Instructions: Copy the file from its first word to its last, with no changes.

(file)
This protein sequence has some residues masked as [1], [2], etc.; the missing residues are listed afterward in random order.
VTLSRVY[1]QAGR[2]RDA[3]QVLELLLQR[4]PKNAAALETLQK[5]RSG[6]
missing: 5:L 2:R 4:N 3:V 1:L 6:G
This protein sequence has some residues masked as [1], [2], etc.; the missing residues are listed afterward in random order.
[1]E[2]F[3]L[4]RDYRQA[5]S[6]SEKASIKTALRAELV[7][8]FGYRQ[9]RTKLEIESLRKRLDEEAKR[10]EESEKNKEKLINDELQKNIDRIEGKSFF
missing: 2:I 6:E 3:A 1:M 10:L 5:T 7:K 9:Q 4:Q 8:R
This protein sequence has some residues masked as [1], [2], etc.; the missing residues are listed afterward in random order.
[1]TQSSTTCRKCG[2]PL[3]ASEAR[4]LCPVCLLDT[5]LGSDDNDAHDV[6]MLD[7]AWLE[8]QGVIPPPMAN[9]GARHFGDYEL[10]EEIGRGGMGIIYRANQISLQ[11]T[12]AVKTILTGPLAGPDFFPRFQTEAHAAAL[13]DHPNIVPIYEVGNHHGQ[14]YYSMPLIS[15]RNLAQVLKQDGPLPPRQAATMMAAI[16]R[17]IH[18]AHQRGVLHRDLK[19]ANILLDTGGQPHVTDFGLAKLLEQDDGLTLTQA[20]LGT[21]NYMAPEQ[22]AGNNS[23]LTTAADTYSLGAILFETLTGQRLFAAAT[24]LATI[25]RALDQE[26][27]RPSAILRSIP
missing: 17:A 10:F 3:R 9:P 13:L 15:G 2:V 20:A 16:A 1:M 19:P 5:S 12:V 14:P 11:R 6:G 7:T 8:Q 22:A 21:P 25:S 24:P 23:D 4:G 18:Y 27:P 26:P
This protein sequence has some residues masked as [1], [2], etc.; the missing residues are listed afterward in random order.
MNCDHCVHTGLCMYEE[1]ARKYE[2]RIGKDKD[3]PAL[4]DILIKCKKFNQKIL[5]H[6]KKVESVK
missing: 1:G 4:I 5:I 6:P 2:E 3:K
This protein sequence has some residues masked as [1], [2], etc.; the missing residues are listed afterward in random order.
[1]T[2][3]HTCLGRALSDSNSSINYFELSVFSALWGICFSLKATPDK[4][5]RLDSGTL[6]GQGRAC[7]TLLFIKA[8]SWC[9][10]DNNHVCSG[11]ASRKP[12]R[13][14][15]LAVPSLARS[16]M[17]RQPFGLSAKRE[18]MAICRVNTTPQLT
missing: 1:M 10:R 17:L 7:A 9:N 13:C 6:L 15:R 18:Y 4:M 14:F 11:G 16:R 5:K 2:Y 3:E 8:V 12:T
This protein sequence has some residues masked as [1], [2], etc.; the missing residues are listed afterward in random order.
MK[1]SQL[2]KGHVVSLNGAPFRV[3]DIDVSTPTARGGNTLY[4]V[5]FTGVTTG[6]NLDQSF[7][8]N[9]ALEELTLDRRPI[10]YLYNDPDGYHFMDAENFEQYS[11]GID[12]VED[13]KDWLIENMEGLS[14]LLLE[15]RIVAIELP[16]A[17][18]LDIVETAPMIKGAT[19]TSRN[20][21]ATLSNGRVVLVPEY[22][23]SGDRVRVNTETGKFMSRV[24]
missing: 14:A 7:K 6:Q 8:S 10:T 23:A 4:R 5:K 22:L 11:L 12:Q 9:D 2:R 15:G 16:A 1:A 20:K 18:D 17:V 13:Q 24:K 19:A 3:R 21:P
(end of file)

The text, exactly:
This protein sequence has some residues masked as [1], [2], etc.; the missing residues are listed afterward in random order.
VTLSRVY[1]QAGR[2]RDA[3]QVLELLLQR[4]PKNAAALETLQK[5]RSG[6]
missing: 5:L 2:R 4:N 3:V 1:L 6:G
This protein sequence has some residues masked as [1], [2], etc.; the missing residues are listed afterward in random order.
[1]E[2]F[3]L[4]RDYRQA[5]S[6]SEKASIKTALRAELV[7][8]FGYRQ[9]RTKLEIESLRKRLDEEAKR[10]EESEKNKEKLINDELQKNIDRIEGKSFF
missing: 2:I 6:E 3:A 1:M 10:L 5:T 7:K 9:Q 4:Q 8:R
This protein sequence has some residues masked as [1], [2], etc.; the missing residues are listed afterward in random order.
[1]TQSSTTCRKCG[2]PL[3]ASEAR[4]LCPVCLLDT[5]LGSDDNDAHDV[6]MLD[7]AWLE[8]QGVIPPPMAN[9]GARHFGDYEL[10]EEIGRGGMGIIYRANQISLQ[11]T[12]AVKTILTGPLAGPDFFPRFQTEAHAAAL[13]DHPNIVPIYEVGNHHGQ[14]YYSMPLIS[15]RNLAQVLKQDGPLPPRQAATMMAAI[16]R[17]IH[18]AHQRGVLHRDLK[19]ANILLDTGGQPHVTDFGLAKLLEQDDGLTLTQA[20]LGT[21]NYMAPEQ[22]AGNNS[23]LTTAADTYSLGAILFETLTGQRLFAAAT[24]LATI[25]RALDQE[26][27]RPSAILRSIP
missing: 17:A 10:F 3:R 9:P 13:L 15:G 2:V 20:A 16:A 1:M 19:P 5:S 12:V 14:P 11:R 6:G 7:T 8:Q 22:A 21:P 25:S 24:P 23:D 4:G 18:Y 27:P 26:P
This protein sequence has some residues masked as [1], [2], etc.; the missing residues are listed afterward in random order.
MNCDHCVHTGLCMYEE[1]ARKYE[2]RIGKDKD[3]PAL[4]DILIKCKKFNQKIL[5]H[6]KKVESVK
missing: 1:G 4:I 5:I 6:P 2:E 3:K
This protein sequence has some residues masked as [1], [2], etc.; the missing residues are listed afterward in random order.
[1]T[2][3]HTCLGRALSDSNSSINYFELSVFSALWGICFSLKATPDK[4][5]RLDSGTL[6]GQGRAC[7]TLLFIKA[8]SWC[9][10]DNNHVCSG[11]ASRKP[12]R[13][14][15]LAVPSLARS[16]M[17]RQPFGLSAKRE[18]MAICRVNTTPQLT
missing: 1:M 10:R 17:L 7:A 9:N 13:C 6:L 15:R 18:Y 4:M 14:F 11:G 16:R 5:K 2:Y 3:E 8:V 12:T
This protein sequence has some residues masked as [1], [2], etc.; the missing residues are listed afterward in random order.
MK[1]SQL[2]KGHVVSLNGAPFRV[3]DIDVSTPTARGGNTLY[4]V[5]FTGVTTG[6]NLDQSF[7][8]N[9]ALEELTLDRRPI[10]YLYNDPDGYHFMDAENFEQYS[11]GID[12]VED[13]KDWLIENMEGLS[14]LLLE[15]RIVAIELP[16]A[17][18]LDIVETAPMIKGAT[19]TSRN[20][21]ATLSNGRVVLVPEY[22][23]SGDRVRVNTETGKFMSRV[24]
missing: 14:A 7:K 6:Q 8:S 10:T 23:A 4:R 5:K 22:L 11:L 12:Q 9:D 2:R 15:G 16:A 1:A 20:K 18:D 17:V 13:Q 24:K 19:A 3:R 21:P